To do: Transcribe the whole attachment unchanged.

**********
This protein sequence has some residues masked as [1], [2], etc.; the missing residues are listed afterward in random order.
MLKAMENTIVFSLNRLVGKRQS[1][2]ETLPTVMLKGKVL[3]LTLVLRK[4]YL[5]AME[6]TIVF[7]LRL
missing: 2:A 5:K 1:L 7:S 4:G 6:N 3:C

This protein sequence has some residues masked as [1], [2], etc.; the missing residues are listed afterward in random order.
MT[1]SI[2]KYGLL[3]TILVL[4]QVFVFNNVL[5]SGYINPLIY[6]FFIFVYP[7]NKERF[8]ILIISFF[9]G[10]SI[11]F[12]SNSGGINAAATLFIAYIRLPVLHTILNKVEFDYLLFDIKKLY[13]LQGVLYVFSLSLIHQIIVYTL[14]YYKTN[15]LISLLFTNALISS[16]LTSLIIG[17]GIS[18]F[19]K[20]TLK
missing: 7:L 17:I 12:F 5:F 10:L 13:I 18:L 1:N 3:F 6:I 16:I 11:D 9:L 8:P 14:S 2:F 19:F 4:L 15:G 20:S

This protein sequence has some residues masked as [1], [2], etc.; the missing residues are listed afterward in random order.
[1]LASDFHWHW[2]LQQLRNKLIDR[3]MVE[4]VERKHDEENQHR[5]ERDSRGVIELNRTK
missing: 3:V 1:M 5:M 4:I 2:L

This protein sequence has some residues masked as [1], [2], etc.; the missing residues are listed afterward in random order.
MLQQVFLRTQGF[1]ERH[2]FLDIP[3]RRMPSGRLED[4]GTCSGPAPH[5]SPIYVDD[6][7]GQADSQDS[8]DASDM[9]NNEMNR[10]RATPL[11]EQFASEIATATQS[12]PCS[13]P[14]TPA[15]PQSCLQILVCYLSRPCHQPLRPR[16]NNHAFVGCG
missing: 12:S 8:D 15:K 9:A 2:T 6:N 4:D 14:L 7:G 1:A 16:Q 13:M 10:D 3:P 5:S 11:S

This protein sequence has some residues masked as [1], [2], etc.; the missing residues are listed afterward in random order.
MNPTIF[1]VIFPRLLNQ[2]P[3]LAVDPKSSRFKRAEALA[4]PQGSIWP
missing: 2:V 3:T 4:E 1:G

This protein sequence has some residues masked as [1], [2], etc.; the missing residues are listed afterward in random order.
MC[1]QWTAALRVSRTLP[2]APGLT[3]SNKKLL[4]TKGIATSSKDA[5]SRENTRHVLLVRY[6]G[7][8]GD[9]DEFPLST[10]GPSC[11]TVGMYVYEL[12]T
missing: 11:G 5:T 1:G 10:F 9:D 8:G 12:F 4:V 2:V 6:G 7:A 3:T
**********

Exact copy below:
This protein sequence has some residues masked as [1], [2], etc.; the missing residues are listed afterward in random order.
MLKAMENTIVFSLNRLVGKRQS[1][2]ETLPTVMLKGKVL[3]LTLVLRK[4]YL[5]AME[6]TIVF[7]LRL
missing: 2:A 5:K 1:L 7:S 4:G 6:N 3:C

This protein sequence has some residues masked as [1], [2], etc.; the missing residues are listed afterward in random order.
MT[1]SI[2]KYGLL[3]TILVL[4]QVFVFNNVL[5]SGYINPLIY[6]FFIFVYP[7]NKERF[8]ILIISFF[9]G[10]SI[11]F[12]SNSGGINAAATLFIAYIRLPVLHTILNKVEFDYLLFDIKKLY[13]LQGVLYVFSLSLIHQIIVYTL[14]YYKTN[15]LISLLFTNALISS[16]LTSLIIG[17]GIS[18]F[19]K[20]TLK
missing: 7:L 17:I 12:F 5:F 10:L 13:I 18:L 1:N 3:F 6:I 16:I 11:D 9:L 8:P 14:S 2:F 19:F 4:L 15:G 20:S

This protein sequence has some residues masked as [1], [2], etc.; the missing residues are listed afterward in random order.
[1]LASDFHWHW[2]LQQLRNKLIDR[3]MVE[4]VERKHDEENQHR[5]ERDSRGVIELNRTK
missing: 3:V 1:M 5:M 4:I 2:L

This protein sequence has some residues masked as [1], [2], etc.; the missing residues are listed afterward in random order.
MLQQVFLRTQGF[1]ERH[2]FLDIP[3]RRMPSGRLED[4]GTCSGPAPH[5]SPIYVDD[6][7]GQADSQDS[8]DASDM[9]NNEMNR[10]RATPL[11]EQFASEIATATQS[12]PCS[13]P[14]TPA[15]PQSCLQILVCYLSRPCHQPLRPR[16]NNHAFVGCG
missing: 12:S 8:D 15:K 9:A 2:T 6:N 4:D 14:L 7:G 1:A 16:Q 13:M 10:D 3:P 5:S 11:S

This protein sequence has some residues masked as [1], [2], etc.; the missing residues are listed afterward in random order.
MNPTIF[1]VIFPRLLNQ[2]P[3]LAVDPKSSRFKRAEALA[4]PQGSIWP
missing: 2:V 3:T 4:E 1:G

This protein sequence has some residues masked as [1], [2], etc.; the missing residues are listed afterward in random order.
MC[1]QWTAALRVSRTLP[2]APGLT[3]SNKKLL[4]TKGIATSSKDA[5]SRENTRHVLLVRY[6]G[7][8]GD[9]DEFPLST[10]GPSC[11]TVGMYVYEL[12]T
missing: 11:G 5:T 1:G 10:F 9:D 8:G 12:F 4:V 2:V 6:G 7:A 3:T